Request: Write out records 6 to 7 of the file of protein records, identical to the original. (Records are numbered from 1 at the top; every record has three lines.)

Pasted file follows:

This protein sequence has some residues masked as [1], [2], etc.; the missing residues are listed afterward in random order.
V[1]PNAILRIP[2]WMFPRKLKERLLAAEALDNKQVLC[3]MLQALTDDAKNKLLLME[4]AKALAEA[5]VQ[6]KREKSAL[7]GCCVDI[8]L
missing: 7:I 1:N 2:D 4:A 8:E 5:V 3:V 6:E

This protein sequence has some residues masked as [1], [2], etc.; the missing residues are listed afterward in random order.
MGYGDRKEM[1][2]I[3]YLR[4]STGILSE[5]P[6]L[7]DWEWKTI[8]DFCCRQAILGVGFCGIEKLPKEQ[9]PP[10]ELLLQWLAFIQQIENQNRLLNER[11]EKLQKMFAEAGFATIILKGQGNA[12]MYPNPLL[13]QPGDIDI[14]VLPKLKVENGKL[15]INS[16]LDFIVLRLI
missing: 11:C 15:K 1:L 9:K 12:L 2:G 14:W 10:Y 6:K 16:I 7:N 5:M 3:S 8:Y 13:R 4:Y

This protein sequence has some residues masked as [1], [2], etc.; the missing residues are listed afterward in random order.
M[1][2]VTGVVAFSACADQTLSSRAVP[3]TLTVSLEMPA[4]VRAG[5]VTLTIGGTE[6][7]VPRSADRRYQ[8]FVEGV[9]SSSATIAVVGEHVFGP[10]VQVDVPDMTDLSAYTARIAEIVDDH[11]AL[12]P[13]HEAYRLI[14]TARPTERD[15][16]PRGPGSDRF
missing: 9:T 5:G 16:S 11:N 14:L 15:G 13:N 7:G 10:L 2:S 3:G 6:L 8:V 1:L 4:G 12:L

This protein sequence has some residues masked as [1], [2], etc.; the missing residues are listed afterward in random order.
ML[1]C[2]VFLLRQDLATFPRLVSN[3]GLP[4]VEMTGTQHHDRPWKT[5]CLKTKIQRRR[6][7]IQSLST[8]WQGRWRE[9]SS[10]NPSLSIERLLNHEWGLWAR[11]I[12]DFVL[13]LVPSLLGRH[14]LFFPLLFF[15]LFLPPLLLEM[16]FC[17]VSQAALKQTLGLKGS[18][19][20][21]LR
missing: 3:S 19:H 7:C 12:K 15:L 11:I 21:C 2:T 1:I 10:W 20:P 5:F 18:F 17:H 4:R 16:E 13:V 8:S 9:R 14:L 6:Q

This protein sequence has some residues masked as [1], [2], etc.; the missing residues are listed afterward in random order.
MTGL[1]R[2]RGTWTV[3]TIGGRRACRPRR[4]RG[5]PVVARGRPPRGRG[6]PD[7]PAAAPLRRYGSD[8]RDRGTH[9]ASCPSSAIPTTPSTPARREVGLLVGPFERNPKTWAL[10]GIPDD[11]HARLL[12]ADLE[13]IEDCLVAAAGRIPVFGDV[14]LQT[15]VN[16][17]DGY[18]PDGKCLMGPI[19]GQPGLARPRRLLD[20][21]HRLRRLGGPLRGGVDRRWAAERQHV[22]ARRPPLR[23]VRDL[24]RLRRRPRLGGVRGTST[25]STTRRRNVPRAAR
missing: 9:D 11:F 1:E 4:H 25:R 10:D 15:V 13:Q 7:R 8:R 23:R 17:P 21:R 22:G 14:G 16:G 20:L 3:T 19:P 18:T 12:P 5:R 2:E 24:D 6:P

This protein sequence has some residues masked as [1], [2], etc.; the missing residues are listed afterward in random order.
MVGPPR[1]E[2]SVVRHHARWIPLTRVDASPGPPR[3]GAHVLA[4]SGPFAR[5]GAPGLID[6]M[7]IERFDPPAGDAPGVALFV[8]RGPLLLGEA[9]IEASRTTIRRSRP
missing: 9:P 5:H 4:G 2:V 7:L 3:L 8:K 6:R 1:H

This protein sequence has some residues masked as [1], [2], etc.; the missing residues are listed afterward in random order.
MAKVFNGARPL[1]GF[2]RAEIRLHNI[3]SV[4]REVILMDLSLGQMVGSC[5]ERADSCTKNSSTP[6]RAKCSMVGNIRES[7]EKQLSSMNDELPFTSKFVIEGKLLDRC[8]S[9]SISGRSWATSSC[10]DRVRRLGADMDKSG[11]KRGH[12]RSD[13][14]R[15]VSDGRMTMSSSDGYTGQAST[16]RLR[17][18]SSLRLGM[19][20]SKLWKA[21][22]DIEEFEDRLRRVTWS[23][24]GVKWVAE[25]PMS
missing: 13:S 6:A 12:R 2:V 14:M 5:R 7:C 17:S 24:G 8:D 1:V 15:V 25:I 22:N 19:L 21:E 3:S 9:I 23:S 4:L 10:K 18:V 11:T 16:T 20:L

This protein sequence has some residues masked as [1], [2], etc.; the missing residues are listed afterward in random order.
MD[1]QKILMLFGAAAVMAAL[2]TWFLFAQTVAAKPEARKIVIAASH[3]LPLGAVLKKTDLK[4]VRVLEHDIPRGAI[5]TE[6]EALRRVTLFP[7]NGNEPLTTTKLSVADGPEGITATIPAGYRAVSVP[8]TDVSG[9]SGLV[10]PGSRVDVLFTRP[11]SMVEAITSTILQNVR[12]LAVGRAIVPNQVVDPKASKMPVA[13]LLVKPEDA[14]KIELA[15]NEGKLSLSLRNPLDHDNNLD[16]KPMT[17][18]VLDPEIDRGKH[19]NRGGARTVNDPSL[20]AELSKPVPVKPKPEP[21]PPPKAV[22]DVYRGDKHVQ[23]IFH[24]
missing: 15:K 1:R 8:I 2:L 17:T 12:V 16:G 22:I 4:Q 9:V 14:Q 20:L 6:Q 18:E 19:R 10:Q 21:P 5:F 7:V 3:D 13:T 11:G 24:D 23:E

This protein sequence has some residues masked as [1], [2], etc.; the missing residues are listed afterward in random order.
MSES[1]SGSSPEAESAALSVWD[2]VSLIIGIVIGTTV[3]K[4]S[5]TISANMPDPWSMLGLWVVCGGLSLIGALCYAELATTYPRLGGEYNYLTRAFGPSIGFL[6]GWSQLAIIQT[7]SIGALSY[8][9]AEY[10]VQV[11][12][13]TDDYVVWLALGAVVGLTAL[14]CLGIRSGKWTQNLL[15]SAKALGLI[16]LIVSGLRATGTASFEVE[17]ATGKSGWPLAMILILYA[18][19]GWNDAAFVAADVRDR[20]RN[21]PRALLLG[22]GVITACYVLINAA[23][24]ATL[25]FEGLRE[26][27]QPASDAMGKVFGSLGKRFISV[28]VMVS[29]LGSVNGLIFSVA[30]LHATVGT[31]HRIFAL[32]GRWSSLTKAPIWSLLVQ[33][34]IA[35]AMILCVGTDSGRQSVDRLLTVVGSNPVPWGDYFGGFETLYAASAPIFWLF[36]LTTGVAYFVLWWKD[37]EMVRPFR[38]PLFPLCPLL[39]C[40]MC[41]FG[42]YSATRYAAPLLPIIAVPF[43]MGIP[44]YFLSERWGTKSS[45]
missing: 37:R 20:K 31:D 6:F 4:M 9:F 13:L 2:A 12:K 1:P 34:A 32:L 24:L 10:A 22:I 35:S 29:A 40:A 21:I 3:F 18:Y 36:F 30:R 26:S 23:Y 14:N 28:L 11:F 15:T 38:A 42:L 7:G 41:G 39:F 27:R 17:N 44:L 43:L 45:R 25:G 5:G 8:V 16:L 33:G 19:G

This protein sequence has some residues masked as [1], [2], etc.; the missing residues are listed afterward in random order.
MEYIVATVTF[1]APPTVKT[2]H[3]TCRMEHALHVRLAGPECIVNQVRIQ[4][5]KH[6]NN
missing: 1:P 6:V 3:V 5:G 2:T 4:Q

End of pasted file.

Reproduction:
This protein sequence has some residues masked as [1], [2], etc.; the missing residues are listed afterward in random order.
MVGPPR[1]E[2]SVVRHHARWIPLTRVDASPGPPR[3]GAHVLA[4]SGPFAR[5]GAPGLID[6]M[7]IERFDPPAGDAPGVALFV[8]RGPLLLGEA[9]IEASRTTIRRSRP
missing: 9:P 5:H 4:G 2:V 7:L 3:L 8:K 6:R 1:H

This protein sequence has some residues masked as [1], [2], etc.; the missing residues are listed afterward in random order.
MAKVFNGARPL[1]GF[2]RAEIRLHNI[3]SV[4]REVILMDLSLGQMVGSC[5]ERADSCTKNSSTP[6]RAKCSMVGNIRES[7]EKQLSSMNDELPFTSKFVIEGKLLDRC[8]S[9]SISGRSWATSSC[10]DRVRRLGADMDKSG[11]KRGH[12]RSD[13][14]R[15]VSDGRMTMSSSDGYTGQAST[16]RLR[17][18]SSLRLGM[19][20]SKLWKA[21][22]DIEEFEDRLRRVTWS[23][24]GVKWVAE[25]PMS
missing: 13:S 6:A 12:R 2:V 14:M 5:R 7:C 17:S 24:G 8:D 1:V 15:V 25:I 22:N 19:L 21:E 3:S 9:I 23:S 4:L 10:K 18:V 11:T 16:T 20:L